Langston Hughes: The Art of Words to Express Want For Freedom
A writer can convey a whole set of ideas and moods within their art, whether it is joy, sadness, defiance, or anger. During the Harlem Renaissance, many African-American writers, such as W.E.B. Du Bois, Jean Toomer, and Langston Hughes used words and writings to convey their feelings in different styles of literature. Such literature varied from short stories to novels, poems to essays, and so on. Langston Hughes especially (during the Harlem Renaissance) used his art of words to convey his peoples want for freedom. His moods and tones varied from poem to poem that he wrote, which made the readers feel a variety of emotions with each poem, to get at the “whole person” and not be just a “robot”. He also expressed his people’s wish to truly be free as well. In his works such as the poems “The Weary Blues”, “Song for a Dark Girl”, “Epilogue: I, Too, Sing America”, “Dream Variation”, and “Harlem Nightclub”, the reader can see the wide variety of emotions Hughes uses in each poem individually, and can still see how he ties it together as his call to his people to stand up in their own ways for their beliefs.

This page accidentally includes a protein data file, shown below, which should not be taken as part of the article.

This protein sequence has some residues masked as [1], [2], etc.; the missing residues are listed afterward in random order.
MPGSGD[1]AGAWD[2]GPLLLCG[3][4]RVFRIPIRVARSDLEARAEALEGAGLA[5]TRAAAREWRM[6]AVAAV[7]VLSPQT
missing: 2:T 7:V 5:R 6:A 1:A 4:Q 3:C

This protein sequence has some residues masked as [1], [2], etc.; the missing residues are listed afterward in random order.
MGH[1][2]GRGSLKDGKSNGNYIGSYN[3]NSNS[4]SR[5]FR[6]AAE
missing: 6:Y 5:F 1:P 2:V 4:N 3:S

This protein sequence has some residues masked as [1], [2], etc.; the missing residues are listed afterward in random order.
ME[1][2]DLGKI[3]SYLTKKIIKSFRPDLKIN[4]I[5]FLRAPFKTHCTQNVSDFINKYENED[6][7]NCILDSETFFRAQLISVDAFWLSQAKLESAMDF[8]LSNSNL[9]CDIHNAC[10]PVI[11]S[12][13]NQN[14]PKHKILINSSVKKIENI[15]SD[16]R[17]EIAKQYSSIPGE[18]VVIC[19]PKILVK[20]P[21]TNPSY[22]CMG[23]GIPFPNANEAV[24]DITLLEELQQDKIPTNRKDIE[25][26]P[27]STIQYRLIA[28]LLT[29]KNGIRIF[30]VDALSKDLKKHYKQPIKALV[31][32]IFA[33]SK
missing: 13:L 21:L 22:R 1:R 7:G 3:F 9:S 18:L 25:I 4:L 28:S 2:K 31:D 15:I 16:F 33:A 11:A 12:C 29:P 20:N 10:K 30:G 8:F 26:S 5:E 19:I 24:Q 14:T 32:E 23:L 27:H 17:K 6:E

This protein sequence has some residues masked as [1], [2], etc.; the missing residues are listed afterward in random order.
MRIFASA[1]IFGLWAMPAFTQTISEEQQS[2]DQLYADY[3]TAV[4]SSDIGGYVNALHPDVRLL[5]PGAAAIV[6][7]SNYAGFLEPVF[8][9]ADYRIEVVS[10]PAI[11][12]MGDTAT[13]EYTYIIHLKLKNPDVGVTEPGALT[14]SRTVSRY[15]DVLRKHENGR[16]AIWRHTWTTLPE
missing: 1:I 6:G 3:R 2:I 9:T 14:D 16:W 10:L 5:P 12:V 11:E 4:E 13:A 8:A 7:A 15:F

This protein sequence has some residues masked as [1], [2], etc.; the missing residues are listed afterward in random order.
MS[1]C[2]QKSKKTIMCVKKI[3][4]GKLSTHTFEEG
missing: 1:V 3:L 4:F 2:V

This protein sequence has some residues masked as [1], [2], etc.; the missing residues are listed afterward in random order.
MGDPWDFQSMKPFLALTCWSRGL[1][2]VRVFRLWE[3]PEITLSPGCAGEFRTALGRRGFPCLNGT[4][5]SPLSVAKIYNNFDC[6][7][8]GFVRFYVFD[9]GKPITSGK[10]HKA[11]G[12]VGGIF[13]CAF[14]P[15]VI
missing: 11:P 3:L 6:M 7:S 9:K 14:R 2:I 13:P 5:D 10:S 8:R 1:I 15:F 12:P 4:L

In the poem “The Weary Blues”, the poem talks about the narrator listening and watching an old Negro man playing the blues at night, singing how he “ain’t got nobody in all this world, ain’t got nobody but ma self”. This line especially sets many of different tones throughout the piece, going back and forth from melancholic to a calming tone. One might even feel a tired tone, as if the author is conveying a sense of closure to something. It could be a closure of life, or even just the end of a long, tiring day. This poem also means something more, however. The song the old man is singing relates to how many people feel at the end of a long day- alone. The old man says “I got the Weary Blues/ And I can’t be satisfied”. Can he be conveying to the reader that he understands what many...
Bibliography: Ferguson, Jeffery B., “9” In The Harlem Renaissance: A Brief History With Documents. Boston: Bedford/St. Martin’s, 2008. 68-72, 95-96.
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